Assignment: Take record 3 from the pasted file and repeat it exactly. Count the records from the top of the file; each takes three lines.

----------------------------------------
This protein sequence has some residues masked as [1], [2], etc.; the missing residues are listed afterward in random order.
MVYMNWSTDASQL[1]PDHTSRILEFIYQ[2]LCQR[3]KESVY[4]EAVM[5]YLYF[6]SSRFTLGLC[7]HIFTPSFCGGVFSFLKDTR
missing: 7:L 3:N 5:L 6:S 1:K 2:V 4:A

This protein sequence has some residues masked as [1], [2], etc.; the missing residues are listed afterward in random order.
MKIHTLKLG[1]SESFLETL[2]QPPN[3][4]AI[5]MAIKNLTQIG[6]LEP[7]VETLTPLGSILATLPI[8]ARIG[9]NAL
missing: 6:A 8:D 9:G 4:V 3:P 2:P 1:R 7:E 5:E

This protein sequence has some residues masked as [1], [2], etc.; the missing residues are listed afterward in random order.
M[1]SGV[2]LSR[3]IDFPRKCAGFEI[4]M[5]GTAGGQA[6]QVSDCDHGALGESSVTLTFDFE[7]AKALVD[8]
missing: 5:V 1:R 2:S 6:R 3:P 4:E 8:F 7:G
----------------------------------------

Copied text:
This protein sequence has some residues masked as [1], [2], etc.; the missing residues are listed afterward in random order.
M[1]SGV[2]LSR[3]IDFPRKCAGFEI[4]M[5]GTAGGQA[6]QVSDCDHGALGESSVTLTFDFE[7]AKALVD[8]
missing: 5:V 1:R 2:S 6:R 3:P 4:E 8:F 7:G